I have been administering flu vaccines for the last 6 years, the local GPs are actually grateful to us for picking up those patients that simply do not want to go to the GP, if this means that they miss out on a few that may have otherwise gone to them, it does not seem to matter.,Surely as health professionals we are acting in the best interests of our patients and its not really that important who vaccinates them. I think most GPs do have this point of view as with all professions there are always rogue elements!!

Stephen Eggleston, Community pharmacist

I've said it before - if the GP service hit the numbers required, there would be no need for a pharmacy based service. They've missed the target so the opportunity has been opened up to other qualified providers. It's not about GP income - it's about vaccinating patients!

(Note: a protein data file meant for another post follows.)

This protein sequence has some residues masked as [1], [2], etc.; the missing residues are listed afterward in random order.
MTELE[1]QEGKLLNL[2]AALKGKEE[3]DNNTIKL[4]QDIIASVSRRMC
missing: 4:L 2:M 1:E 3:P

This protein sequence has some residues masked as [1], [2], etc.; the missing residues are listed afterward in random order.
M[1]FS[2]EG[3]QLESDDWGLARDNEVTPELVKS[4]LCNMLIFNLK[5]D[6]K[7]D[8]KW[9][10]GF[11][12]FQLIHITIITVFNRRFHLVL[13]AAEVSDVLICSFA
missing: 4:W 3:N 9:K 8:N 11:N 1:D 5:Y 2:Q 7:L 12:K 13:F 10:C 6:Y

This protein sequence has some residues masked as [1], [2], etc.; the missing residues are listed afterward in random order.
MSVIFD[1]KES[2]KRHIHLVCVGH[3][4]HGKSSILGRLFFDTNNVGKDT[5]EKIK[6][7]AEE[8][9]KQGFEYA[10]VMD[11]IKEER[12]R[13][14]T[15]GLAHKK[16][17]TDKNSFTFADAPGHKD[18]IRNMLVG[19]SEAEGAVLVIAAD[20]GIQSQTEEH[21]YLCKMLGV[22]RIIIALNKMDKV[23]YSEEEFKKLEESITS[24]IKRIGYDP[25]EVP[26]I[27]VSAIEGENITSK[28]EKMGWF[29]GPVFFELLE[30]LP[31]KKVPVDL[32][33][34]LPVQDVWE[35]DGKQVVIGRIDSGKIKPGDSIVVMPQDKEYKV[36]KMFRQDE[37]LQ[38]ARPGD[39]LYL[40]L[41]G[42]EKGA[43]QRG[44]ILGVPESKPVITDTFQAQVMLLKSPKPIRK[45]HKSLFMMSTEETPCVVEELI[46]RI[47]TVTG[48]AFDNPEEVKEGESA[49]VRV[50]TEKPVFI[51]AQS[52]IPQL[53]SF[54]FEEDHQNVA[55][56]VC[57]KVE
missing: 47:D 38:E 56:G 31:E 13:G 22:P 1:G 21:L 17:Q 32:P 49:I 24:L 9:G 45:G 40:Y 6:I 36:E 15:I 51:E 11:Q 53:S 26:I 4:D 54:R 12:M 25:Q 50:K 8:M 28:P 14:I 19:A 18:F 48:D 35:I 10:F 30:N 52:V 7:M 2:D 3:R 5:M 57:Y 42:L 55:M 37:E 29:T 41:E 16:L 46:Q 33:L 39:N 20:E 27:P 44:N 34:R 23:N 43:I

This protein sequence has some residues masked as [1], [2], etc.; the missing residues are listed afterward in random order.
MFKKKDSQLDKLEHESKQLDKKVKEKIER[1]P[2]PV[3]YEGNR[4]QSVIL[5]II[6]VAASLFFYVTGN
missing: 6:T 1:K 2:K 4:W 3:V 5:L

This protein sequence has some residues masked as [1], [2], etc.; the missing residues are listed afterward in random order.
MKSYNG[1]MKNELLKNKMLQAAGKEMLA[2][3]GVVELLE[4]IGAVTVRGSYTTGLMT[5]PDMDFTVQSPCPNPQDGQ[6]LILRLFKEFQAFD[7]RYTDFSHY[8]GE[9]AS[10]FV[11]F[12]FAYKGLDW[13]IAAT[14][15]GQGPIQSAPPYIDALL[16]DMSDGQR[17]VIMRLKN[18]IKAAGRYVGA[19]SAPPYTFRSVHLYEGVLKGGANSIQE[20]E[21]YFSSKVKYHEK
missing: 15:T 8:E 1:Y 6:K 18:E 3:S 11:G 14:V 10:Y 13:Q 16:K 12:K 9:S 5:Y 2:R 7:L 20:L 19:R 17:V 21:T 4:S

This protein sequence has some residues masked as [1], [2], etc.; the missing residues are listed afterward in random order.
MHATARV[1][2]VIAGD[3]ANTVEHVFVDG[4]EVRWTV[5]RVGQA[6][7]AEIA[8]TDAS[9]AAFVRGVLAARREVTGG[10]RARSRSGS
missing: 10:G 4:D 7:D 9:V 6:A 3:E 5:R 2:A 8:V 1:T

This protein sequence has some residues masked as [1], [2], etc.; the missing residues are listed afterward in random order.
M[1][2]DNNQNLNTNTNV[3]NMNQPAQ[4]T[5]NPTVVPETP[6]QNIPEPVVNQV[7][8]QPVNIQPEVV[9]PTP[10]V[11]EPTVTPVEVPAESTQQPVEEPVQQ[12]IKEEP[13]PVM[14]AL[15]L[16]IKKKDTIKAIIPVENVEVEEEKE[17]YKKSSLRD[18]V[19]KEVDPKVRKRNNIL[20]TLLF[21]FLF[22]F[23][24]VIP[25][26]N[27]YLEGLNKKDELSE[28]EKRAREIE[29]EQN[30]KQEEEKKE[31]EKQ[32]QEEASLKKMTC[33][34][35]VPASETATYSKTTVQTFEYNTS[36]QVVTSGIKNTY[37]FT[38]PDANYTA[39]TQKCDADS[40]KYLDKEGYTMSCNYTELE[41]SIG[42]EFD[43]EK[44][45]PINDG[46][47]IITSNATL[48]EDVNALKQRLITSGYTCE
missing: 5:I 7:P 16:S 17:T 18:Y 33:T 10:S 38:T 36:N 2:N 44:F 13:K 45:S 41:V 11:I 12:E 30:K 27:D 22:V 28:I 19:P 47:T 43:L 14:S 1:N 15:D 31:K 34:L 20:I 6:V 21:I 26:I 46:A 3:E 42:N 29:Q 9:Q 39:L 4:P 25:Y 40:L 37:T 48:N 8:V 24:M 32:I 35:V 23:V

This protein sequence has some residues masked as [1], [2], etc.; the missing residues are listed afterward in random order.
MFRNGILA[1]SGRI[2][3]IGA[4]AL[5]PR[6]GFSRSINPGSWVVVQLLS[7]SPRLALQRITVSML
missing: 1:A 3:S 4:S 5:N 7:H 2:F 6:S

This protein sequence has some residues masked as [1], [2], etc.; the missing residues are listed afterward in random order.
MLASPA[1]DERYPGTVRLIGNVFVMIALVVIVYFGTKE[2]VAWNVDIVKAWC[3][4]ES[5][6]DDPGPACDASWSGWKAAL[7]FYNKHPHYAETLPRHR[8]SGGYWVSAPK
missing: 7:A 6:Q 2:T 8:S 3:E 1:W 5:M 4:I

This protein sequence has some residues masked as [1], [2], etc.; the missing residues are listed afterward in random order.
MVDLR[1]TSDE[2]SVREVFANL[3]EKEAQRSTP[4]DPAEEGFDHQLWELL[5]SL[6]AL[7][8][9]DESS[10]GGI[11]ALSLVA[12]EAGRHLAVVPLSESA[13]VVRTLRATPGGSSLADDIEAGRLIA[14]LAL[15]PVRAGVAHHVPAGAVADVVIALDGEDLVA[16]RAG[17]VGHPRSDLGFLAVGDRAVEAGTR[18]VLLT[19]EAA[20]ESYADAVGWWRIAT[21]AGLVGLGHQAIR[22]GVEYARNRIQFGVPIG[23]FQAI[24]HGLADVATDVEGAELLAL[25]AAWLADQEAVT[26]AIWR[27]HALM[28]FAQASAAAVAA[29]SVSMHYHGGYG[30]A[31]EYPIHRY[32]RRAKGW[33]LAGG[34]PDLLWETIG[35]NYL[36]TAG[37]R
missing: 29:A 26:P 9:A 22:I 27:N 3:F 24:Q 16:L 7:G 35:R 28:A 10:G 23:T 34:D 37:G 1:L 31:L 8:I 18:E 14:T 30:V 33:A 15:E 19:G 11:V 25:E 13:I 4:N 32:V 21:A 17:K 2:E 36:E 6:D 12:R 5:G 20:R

Colin Mannering, Community pharmacist

Aren't we supposed to refer more complex issues back to the GP? Some patients have not taken the vaccine this year due to poor press reporting last year which massively devalued the effectiveness of the vaccine.

Lauren Keatley-Hayes, Hospital pharmacist

This is so ridiculous. Every flu jab done at a pharmacy must have notification details sent to the GP, which we do! Plus, we're only allowed to vaccinate those within the very stringent criteria according to the area PGDs. The more proffessionals vaccinating, the better we'll all be for herd immunity.

Ben Merriman, Community pharmacist

Unless the local GP has to choose which golf club membership to cancel...

SydBashford Sold&Retired&DeRegistered, Community pharmacist

Never....I have learnt that some do the golf on their "Paid" CPD day !!

Jenny Etches, Community pharmacist